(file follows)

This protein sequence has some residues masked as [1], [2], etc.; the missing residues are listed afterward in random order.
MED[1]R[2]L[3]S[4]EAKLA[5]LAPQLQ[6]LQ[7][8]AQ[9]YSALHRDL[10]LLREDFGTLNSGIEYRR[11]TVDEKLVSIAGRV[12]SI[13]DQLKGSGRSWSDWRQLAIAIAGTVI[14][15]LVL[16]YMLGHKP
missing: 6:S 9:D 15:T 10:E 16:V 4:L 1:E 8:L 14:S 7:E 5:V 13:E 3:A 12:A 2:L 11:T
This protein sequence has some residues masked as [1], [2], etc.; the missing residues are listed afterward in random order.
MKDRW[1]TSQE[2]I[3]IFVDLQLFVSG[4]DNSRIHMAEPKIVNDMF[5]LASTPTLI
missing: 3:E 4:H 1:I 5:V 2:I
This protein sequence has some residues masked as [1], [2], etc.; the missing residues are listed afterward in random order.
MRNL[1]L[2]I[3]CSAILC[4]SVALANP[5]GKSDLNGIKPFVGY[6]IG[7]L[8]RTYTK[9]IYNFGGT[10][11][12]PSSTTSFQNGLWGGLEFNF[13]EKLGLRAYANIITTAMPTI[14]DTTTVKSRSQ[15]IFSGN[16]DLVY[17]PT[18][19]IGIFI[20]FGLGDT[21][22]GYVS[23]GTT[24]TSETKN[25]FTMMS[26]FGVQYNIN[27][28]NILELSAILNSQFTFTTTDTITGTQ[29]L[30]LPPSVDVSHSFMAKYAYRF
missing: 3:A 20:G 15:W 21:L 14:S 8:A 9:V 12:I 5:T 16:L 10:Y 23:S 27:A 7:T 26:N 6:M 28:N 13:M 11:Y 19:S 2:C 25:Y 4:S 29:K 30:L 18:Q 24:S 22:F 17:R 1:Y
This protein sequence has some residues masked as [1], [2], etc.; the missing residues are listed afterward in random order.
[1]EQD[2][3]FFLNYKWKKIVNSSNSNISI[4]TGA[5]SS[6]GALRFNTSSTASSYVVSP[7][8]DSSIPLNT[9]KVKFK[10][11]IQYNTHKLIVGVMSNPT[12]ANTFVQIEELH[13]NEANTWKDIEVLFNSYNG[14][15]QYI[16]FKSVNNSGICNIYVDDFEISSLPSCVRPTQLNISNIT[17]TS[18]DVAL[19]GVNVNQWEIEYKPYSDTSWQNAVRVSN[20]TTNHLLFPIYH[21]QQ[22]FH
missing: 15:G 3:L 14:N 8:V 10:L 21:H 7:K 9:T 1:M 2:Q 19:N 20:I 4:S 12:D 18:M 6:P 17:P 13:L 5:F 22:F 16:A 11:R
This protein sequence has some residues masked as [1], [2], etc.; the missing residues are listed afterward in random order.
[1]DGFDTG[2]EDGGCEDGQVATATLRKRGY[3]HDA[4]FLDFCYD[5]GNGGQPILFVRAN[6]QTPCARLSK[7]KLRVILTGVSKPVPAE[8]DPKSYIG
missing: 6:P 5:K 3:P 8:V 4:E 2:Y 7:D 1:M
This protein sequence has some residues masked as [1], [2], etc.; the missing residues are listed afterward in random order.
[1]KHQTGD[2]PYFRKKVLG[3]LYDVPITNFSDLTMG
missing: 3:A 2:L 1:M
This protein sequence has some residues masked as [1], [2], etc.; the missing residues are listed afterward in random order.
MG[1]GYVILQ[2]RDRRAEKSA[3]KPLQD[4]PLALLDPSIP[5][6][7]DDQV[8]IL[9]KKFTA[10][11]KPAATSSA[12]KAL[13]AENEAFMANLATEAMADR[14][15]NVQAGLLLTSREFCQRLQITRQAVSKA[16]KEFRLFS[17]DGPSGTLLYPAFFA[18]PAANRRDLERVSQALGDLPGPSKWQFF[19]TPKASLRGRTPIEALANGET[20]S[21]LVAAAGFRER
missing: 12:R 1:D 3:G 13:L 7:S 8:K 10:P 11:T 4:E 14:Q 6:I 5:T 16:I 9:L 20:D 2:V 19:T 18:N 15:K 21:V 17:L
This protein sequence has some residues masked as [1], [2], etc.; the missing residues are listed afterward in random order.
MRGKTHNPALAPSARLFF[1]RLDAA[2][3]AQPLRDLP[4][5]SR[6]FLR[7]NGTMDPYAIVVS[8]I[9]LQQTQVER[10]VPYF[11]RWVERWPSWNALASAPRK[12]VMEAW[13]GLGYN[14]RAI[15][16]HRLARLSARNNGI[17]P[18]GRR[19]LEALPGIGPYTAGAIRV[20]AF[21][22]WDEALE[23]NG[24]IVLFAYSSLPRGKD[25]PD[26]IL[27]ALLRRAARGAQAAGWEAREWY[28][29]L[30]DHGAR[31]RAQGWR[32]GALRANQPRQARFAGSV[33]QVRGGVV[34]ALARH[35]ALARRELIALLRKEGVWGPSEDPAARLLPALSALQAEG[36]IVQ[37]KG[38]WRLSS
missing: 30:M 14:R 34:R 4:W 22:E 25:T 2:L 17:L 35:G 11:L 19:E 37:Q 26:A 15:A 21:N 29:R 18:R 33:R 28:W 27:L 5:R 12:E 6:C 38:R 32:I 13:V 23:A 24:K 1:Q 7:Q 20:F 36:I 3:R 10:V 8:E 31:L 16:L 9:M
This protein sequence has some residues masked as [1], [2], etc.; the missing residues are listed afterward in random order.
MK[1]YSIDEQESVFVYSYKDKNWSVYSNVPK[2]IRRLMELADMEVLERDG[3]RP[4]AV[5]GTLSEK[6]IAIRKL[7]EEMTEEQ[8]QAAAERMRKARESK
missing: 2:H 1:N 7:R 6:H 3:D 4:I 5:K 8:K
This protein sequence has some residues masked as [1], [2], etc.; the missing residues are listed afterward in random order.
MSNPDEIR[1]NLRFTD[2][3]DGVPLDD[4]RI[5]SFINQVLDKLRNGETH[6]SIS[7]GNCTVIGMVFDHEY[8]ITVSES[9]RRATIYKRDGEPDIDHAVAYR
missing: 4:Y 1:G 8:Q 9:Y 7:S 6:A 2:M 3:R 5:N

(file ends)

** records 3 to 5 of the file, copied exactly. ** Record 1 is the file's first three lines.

This protein sequence has some residues masked as [1], [2], etc.; the missing residues are listed afterward in random order.
MRNL[1]L[2]I[3]CSAILC[4]SVALANP[5]GKSDLNGIKPFVGY[6]IG[7]L[8]RTYTK[9]IYNFGGT[10][11][12]PSSTTSFQNGLWGGLEFNF[13]EKLGLRAYANIITTAMPTI[14]DTTTVKSRSQ[15]IFSGN[16]DLVY[17]PT[18][19]IGIFI[20]FGLGDT[21][22]GYVS[23]GTT[24]TSETKN[25]FTMMS[26]FGVQYNIN[27][28]NILELSAILNSQFTFTTTDTITGTQ[29]L[30]LPPSVDVSHSFMAKYAYRF
missing: 3:A 20:G 15:W 21:L 14:S 8:A 9:V 12:I 5:T 16:L 10:Y 23:S 27:A 7:T 26:N 6:M 28:N 13:M 11:Y 19:S 2:C 25:Y 4:S 29:K 30:L 18:Q 24:S 22:F 17:R 1:Y
This protein sequence has some residues masked as [1], [2], etc.; the missing residues are listed afterward in random order.
[1]EQD[2][3]FFLNYKWKKIVNSSNSNISI[4]TGA[5]SS[6]GALRFNTSSTASSYVVSP[7][8]DSSIPLNT[9]KVKFK[10][11]IQYNTHKLIVGVMSNPT[12]ANTFVQIEELH[13]NEANTWKDIEVLFNSYNG[14][15]QYI[16]FKSVNNSGICNIYVDDFEISSLPSCVRPTQLNISNIT[17]TS[18]DVAL[19]GVNVNQWEIEYKPYSDTSWQNAVRVSN[20]TTNHLLFPIYH[21]QQ[22]FH
missing: 15:G 3:L 14:N 8:V 10:L 21:H 7:K 9:T 1:M 2:Q 19:N 20:I 4:S 12:D 18:M 6:P 17:P 13:L 5:F 22:F 16:A 11:R
This protein sequence has some residues masked as [1], [2], etc.; the missing residues are listed afterward in random order.
[1]DGFDTG[2]EDGGCEDGQVATATLRKRGY[3]HDA[4]FLDFCYD[5]GNGGQPILFVRAN[6]QTPCARLSK[7]KLRVILTGVSKPVPAE[8]DPKSYIG
missing: 6:P 5:K 3:P 8:V 4:E 2:Y 7:D 1:M